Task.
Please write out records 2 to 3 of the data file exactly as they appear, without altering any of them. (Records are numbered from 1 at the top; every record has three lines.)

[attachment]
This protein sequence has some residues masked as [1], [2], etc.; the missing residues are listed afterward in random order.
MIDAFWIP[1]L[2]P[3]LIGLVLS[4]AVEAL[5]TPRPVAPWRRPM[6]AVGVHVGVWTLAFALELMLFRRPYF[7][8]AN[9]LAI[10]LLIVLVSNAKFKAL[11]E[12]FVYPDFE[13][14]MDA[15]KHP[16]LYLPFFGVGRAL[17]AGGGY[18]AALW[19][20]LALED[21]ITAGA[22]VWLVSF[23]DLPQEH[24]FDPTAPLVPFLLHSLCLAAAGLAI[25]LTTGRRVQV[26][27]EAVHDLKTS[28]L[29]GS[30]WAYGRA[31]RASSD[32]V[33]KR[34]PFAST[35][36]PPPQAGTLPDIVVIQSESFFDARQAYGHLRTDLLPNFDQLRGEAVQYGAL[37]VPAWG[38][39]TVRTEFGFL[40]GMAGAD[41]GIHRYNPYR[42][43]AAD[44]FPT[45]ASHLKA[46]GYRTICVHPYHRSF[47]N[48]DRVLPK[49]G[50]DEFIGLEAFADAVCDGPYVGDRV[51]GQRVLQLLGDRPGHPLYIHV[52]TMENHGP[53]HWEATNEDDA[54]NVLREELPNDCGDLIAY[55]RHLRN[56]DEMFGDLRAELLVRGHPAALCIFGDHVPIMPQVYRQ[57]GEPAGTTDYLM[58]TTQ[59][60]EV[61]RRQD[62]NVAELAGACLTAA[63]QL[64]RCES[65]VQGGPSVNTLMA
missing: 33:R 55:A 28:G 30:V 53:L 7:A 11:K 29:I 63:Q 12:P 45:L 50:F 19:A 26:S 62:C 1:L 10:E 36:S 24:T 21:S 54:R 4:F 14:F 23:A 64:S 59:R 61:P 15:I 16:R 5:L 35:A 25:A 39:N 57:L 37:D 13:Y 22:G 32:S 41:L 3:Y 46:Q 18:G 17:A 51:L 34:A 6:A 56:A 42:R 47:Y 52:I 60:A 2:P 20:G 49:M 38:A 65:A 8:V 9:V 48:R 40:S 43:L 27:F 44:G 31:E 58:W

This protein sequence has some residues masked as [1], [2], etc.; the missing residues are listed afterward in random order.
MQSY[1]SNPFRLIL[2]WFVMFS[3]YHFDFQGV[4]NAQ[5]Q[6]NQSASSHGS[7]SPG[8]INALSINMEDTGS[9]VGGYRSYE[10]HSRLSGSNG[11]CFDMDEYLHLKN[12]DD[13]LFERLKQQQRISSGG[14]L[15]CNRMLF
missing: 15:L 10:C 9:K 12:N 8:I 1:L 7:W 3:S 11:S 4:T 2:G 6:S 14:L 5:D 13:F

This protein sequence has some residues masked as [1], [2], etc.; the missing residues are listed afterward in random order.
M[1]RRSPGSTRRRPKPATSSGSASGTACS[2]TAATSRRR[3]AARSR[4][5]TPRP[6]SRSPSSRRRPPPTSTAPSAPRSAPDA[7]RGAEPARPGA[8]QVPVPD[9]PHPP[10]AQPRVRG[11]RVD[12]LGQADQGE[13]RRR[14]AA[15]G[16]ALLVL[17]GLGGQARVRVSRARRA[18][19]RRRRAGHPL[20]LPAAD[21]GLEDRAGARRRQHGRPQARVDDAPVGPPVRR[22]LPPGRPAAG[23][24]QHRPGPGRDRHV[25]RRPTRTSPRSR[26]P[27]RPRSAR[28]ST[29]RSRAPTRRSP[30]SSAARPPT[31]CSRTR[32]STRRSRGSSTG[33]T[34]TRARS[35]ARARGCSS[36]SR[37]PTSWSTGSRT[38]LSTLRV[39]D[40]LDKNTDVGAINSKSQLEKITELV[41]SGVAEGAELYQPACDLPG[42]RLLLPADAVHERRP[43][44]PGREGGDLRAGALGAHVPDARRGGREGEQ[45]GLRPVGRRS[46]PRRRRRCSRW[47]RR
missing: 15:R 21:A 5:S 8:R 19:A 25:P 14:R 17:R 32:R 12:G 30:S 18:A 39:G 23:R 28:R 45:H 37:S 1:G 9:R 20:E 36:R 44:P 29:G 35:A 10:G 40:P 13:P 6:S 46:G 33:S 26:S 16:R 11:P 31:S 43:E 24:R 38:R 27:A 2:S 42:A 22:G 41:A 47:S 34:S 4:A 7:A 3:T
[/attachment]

This protein sequence has some residues masked as [1], [2], etc.; the missing residues are listed afterward in random order.
MQSY[1]SNPFRLIL[2]WFVMFS[3]YHFDFQGV[4]NAQ[5]Q[6]NQSASSHGS[7]SPG[8]INALSINMEDTGS[9]VGGYRSYE[10]HSRLSGSNG[11]CFDMDEYLHLKN[12]DD[13]LFERLKQQQRISSGG[14]L[15]CNRMLF
missing: 15:L 10:C 9:K 12:N 8:I 1:L 7:W 3:S 11:S 4:T 2:G 6:S 14:L 5:D 13:F

This protein sequence has some residues masked as [1], [2], etc.; the missing residues are listed afterward in random order.
M[1]RRSPGSTRRRPKPATSSGSASGTACS[2]TAATSRRR[3]AARSR[4][5]TPRP[6]SRSPSSRRRPPPTSTAPSAPRSAPDA[7]RGAEPARPGA[8]QVPVPD[9]PHPP[10]AQPRVRG[11]RVD[12]LGQADQGE[13]RRR[14]AA[15]G[16]ALLVL[17]GLGGQARVRVSRARRA[18][19]RRRRAGHPL[20]LPAAD[21]GLEDRAGARRRQHGRPQARVDDAPVGPPVRR[22]LPPGRPAAG[23][24]QHRPGPGRDRHV[25]RRPTRTSPRSR[26]P[27]RPRSAR[28]ST[29]RSRAPTRRSP[30]SSAARPPT[31]CSRTR[32]STRRSRGSSTG[33]T[34]TRARS[35]ARARGCSS[36]SR[37]PTSWSTGSRT[38]LSTLRV[39]D[40]LDKNTDVGAINSKSQLEKITELV[41]SGVAEGAELYQPACDLPG[42]RLLLPADAVHERRP[43][44]PGREGGDLRAGALGAHVPDARRGGREGEQ[45]GLRPVGRRS[46]PRRRRRCSRW[47]RR
missing: 15:R 21:A 5:S 8:R 19:A 25:P 14:R 17:R 32:R 12:G 30:S 18:A 39:G 23:R 28:R 45:H 37:S 1:G 9:R 20:E 36:R 44:P 29:G 35:A 10:G 40:P 13:P 6:S 46:G 33:S 26:S 16:R 11:P 31:S 43:E 24:R 38:R 27:A 2:S 42:A 22:G 41:A 47:S 34:S 4:A 7:A 3:T